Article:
Tuesday, August 25, 2009

Locrian Drenched Lands (Small Doses/At War With False Noise)

Admittedly I didn’t know much about Chicago’s Locrian when Drenched Lands arrived at my doorstep a few months back, but the darkly seducing sounds swept me away within seconds, or at least minutes. It starts slowly with desolate, grainy guitarscapes that moves into a drone that sounds like tumbleweed on its way to burst into fire at any given second. There’s so much energy packed within every segment that it makes me afraid that the involved won’t be able to stay away from the noise crescendo for much longer. But they stick to the tortured power drone for as long as it’s needed. We get shards of feedback from the wastelands and endless loops that seem to be conjured from dark wells, twisting around its own axis in the infinite darkness before briefly rediscovering the white light.

It’s been long since I heard anyone describing alienation in society with the same unrelenting force, but at the same time displaying so much emotion. Most tracks definitely nods in the noise/drone direction while others maintain the magically resonating damaged soundscapery but at the same time pirouettes into something a whole lot more organic. Sure, this is experimental and primitive in its nature but the feedback squalls are presented in such an atmospheric, melodic and even melancholic way that it despite its heavy origins strikes me as very emotional. Drenched Lands is a true masterpiece that manages to sound surprisingly original and it will for sure be on my top ten list when it’s time to wrap up the year.


No Fun Fest

No Fun Fest in Stockholm is going to be a blast. Sadly, I’ll only be there fo the saturday shows but what a line-up!


Wolf Eyes
Skull Defekts
No Fun Acid(Carlos Giffoni)
Ectoplasm Girls

Burning Star Core
Sons of God
Dead Machines
Astral Social Club
Sten Ove Toft
Family Battle Snake

Wolf Eyes
CM Von Hausswolf
Dror Feiler
Religious Knives
Oneohtrix Point
NeverSewer Election
Family Underground

Hair Police
Enema Syringe
Testicle Hazard
Dylan Nyoukis
Sudio SS


Monday, August 17, 2009

After the goldrush #51

What could be a better way to celebrate the return of the Broken Face blog than to take a deep plunge into the Last Visible Dog pool? It’s kind of strange that this well-established underground label is the same label that I started following about ten years ago, then operating on a very tiny scale out of Lincoln, Nebraska. After some years in Providence Chris Moon has decided to abandon the East Coast in favor of Valley Village, California. Given this bunch of relatively new recordings that’s not going to change the direction of the label in any considerable way as all of the items described below very much lives up to the LVD standard.

First out is a brand new album from Broken Face heroes in the Renderers out of New Zealand. Well, they have actually been staying in for a while Germany but I think Monsters and Miasmas (LVD) was recorded down under. To a high extent this is what we’ve come to expect from the Crook family: jagged squalling jams, hypnotic reverberations and forlorn folk tales that project introspective images of tormented souls onto a decayed canvas of mythical proportions. If you ask me it’s another stunner and it might even be my first choice after the essential Dream of the Sea album. I admit that’s one of my all-time favorite albums and that I am a fan boy when it comes to these fellows but don’t you think it’s about time that they get some of the attention they deserve?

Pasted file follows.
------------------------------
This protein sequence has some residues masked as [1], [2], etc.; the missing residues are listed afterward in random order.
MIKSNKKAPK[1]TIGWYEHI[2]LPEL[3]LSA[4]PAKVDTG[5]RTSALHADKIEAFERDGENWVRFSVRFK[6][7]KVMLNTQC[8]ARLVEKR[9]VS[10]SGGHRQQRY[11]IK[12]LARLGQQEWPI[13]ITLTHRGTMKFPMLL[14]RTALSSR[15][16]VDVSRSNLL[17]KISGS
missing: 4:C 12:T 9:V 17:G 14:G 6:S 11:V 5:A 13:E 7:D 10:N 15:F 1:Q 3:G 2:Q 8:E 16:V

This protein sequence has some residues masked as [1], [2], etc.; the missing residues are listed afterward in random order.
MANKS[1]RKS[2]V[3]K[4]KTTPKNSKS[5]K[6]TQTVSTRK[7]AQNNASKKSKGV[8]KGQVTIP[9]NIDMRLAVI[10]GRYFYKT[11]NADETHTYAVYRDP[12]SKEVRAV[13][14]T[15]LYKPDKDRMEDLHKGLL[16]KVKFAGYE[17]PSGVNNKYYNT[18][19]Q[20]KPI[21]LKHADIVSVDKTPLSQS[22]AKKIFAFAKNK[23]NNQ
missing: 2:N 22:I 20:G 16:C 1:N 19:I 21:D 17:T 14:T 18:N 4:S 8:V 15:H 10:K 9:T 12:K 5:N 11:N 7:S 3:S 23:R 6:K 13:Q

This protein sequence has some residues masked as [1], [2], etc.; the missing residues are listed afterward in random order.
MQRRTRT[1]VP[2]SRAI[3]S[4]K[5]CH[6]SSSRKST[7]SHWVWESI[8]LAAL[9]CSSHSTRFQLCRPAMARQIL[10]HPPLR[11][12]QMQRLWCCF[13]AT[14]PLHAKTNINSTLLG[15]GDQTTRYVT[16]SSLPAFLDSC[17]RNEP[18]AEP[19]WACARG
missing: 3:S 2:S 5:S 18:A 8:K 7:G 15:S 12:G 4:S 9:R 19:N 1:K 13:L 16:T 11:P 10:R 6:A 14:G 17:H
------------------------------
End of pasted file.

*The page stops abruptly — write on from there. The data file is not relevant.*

Brian Crook is besides his duties in the Renderers also an integral member of long-lasting The Terminals and although I am a happy owner of the original ’95 recording Little Things I am the first to celebrate a proper reissue. Freaked out guitar buzz morphs with thick lava fields of synth sounds and on top we find driving drums and Stephen Cogle’s unmistakable voice; somehow dramatic, mystical and in your face at the same time. It’s as much punk rock as it is pop but depending on whom you ask I am sure goth and NZ noise are genres as likely to be mentioned. But most of all it’s simply the Terminals. No one has ever sounded quite like this and to tell you the truth I don’t think any band every will.

Saxophonist Valerio Cosi and percussionist Enzo Franchini’s Conference of the Aquarians is another stellar disc, but this one nods distinctively in the direction of free jazz. Well, actually free music is probably a better term as this one effectively avoids the trap of predictable avant-gardism. Cosi sure knows how to blow the horn but the noise is not just there for its own sake, rather as an important element of something a whole lot more grand. After a track of wailing horn noise and frenetic drumming we get careful drum patterns that move across a plane of oceanic horn sections that tell just about everything you need to know about longing and sorrow. Add to all this the addition of sitar, electronics, guitar and you get yourself a record that stands on its own feet without any obvious comparisons.

Kristallivirta is the result of a nearly accidental meeting when Aan met up with Eyes Like Saucers on the latter’s European tour. We have seen these fellows in outer margin bands like Kulkija, Uton and Eyes Like Saucers before, but I don’t think I have heard anything from any of them that have gone this far out of the way of the regular route to create something this otherworldly. Slow-moving clouds of harmonium bliss meanders around repetitive percussion and esoteric effects to stunning meditative effect. This is definitely not for those with short attention spans but fans of Uton and Angus Maclise stuck in some kind of nocturnal haze will probably adore this as much as I do.